Thanks to Dom Cobley (for firmware and kernel), Maciej Fijalkowski and Armin Rigo (for PyPy), Tim Rowledge (for Scratch), Vincent Sanders, Luke Diamand, David Stevenson, Tim Gover and Simon Mellor (for V4L2), Alex Newman and the Wolfram Research team (for Mathematica), Siarhei Siamashka and the fbturbo team (for X), Dave Higham (for Arch), Alex Bradbury and Peter Green (for Raspbian) and Sam Nazarko (for Raspbmc).

This release was coordinated by Andrew Scheller, who will be handling NOOBS releasing from now on.

If you have any problems with NOOBS by all means ask here, we’ll try to help, but it’s probably better to head over to the forums.

Web browser beta

via Raspberry Pi

Update: Several commenters note that installing this beta can break various other elements in the system. It’s probably worth backing up your SD card before trying it out.

One of the goals we’ve been working towards with our friends at Collabora over the last few months is the provision of an up-to-date, HTML5-capable web browser for the Pi. In particular, we aim to support:

  • A good multi-tab experience
  • ARMv6-optimized 2d rendering
  • Accelerated image and HTML5 video decoding

The plan is to provide a port of the confusingly-named Web web browser (formerly Epiphany) in future Raspbian releases. Now, just in time for Christmas, we have a very early beta for you to play with.

Several tabs open with 157MB of resident data

Most of the work that has been done so far, over and above porting Web to Raspbian, revolves around memory footprint optimizations to support a usable number of tabs on the 512MB device without swapping. We haven’t finished the various acceleration tasks yet, so you’ll have to wait until the New Year to see a version which uses OpenMAX pipelines for media decode and has additional Pixman and Cairo assembly language fastpaths.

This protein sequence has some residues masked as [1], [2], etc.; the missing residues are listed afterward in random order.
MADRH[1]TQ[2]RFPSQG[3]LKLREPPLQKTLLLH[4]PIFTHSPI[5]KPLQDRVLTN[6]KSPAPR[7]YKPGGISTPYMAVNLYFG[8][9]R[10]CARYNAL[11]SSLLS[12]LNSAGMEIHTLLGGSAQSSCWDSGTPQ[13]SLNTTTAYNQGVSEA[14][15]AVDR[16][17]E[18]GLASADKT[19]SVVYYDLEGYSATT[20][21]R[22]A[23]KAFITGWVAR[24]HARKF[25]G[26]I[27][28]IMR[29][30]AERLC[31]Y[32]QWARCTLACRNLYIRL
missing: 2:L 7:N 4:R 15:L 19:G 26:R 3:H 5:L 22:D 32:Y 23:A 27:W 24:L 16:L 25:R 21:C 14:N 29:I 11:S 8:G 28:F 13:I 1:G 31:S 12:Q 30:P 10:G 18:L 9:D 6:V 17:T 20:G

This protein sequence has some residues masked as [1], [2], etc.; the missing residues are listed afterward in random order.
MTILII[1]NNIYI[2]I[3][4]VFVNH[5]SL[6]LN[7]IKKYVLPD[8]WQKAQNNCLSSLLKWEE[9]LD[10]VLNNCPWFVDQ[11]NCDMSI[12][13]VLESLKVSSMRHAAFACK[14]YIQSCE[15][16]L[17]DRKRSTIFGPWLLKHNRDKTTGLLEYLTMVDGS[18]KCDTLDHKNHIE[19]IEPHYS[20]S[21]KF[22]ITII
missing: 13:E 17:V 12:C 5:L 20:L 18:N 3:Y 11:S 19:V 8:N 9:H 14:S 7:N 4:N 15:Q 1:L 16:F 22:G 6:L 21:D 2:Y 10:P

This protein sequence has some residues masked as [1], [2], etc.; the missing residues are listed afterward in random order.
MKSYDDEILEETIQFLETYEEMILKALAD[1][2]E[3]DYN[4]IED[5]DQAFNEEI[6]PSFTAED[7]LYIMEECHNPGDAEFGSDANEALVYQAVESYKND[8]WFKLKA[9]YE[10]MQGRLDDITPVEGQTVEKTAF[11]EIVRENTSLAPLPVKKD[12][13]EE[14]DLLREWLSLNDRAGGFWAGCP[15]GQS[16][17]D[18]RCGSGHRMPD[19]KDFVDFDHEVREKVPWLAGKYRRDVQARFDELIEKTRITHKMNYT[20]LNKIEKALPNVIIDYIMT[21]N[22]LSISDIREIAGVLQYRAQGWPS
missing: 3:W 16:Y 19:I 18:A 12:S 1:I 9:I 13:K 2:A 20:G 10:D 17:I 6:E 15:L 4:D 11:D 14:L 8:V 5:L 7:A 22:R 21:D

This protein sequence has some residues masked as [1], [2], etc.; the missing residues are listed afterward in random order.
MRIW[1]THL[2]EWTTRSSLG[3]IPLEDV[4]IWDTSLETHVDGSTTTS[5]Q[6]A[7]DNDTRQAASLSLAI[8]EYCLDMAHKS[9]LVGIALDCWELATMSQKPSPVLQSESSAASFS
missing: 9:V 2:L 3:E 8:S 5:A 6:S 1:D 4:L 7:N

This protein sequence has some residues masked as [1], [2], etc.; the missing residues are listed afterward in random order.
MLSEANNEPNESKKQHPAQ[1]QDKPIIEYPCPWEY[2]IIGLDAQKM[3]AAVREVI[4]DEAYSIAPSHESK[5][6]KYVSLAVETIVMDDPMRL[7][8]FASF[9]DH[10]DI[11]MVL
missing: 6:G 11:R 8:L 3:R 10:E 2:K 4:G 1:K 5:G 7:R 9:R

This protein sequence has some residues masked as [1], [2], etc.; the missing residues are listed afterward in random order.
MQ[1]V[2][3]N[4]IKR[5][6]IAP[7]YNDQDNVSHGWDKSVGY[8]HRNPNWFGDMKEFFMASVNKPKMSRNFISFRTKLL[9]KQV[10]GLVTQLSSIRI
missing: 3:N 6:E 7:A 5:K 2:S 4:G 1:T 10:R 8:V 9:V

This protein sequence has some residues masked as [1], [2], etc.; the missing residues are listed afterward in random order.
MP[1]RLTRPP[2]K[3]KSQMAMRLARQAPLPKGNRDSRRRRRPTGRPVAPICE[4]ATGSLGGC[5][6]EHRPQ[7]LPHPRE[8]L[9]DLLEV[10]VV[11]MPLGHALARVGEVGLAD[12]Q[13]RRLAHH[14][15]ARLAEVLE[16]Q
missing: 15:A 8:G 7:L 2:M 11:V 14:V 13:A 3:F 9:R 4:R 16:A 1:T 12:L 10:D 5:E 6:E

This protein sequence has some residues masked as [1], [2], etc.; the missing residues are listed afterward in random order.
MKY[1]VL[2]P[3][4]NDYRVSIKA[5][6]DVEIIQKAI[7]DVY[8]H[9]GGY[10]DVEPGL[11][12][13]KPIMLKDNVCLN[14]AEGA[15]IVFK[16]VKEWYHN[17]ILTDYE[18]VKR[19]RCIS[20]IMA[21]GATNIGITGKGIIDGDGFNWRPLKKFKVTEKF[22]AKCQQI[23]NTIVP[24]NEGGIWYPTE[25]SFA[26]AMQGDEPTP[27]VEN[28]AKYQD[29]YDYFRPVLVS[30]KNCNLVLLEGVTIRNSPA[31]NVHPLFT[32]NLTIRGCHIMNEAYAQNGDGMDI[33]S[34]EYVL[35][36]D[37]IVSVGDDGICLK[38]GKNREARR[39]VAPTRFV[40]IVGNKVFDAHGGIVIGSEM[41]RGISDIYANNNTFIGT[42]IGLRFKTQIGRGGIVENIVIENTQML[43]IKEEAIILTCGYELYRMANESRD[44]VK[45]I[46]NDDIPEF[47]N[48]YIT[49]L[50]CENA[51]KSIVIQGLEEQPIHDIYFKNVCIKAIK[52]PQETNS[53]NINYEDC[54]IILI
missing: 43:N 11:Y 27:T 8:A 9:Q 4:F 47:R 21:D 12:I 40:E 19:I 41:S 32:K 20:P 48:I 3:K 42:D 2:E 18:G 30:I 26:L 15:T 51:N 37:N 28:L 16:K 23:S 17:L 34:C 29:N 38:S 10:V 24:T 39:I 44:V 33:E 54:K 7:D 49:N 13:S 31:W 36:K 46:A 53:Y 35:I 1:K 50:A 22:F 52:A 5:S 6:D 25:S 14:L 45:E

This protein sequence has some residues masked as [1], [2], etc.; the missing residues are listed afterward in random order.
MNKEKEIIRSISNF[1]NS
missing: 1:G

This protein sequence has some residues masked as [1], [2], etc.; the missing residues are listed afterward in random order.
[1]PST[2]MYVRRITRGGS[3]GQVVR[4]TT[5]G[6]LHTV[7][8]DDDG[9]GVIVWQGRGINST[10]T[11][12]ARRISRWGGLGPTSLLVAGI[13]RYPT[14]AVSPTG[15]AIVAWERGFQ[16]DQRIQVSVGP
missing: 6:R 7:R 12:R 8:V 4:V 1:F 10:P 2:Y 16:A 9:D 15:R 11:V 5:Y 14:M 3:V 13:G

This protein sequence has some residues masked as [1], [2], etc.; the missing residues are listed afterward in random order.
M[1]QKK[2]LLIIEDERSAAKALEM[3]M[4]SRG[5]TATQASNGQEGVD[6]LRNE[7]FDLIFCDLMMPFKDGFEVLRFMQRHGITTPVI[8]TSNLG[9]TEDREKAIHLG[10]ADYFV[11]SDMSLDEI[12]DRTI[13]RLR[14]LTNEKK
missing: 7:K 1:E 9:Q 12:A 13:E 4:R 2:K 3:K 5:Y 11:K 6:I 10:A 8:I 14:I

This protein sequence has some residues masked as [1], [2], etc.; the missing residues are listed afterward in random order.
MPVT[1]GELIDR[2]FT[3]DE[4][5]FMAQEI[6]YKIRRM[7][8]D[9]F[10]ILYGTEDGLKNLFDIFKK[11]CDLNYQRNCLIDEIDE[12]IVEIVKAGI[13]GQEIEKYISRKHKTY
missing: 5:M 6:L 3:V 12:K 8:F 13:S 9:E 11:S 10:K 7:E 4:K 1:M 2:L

We inherit Webkit’s HTML5 standards support, including Canvas

If you’d like to have a play with the browser in its current state, you’ll need to add the following line:

deb http://raspberrypi.collabora.com wheezy web

to /etc/apt/sources.list, and then type:

sudo apt-get update; sudo apt-get upgrade

sudo apt-get install epiphany-browser cgroup-bin libraspberrypi0 libwayland-client0 libwayland-cursor0 libwayland-server0a

Start the browser from the applications menu, “Internet”, “Web”. If you are feeling particularly adventurous, our new kernel supports cgroups which the browser can use to receive notification of impending out of memory (OOM) events, allowing it to preemptively deallocate resources. To enable cgroups, add the following to your kernel command line:

cgroup_enable=memory

Happy surfing!

Gert plays Santa Claus

via Raspberry Pi

Gert, creator of the Gertboard and Gertduino, and all-round good egg, has really been getting into the Christmas spirit this year. He’s designed the world’s simplest Raspberry Pi add-on board – a 5×5 matrix of LEDs driven directly from the GPIO pins which I’m going to christen the Gertenlights.

The assembled Gertenlights in all their glory

Yesterday he brought 100 parts kits into the Broadcom office and announced a lunchtime “matrix grab”, prompting a good fraction of us to descend on the kitchen to collect our free toys. Going to break out the soldering iron this evening.

The ravening hordes descend on the kitchen. Andrew Holme, of homebrew GPS fame is in profile on the left.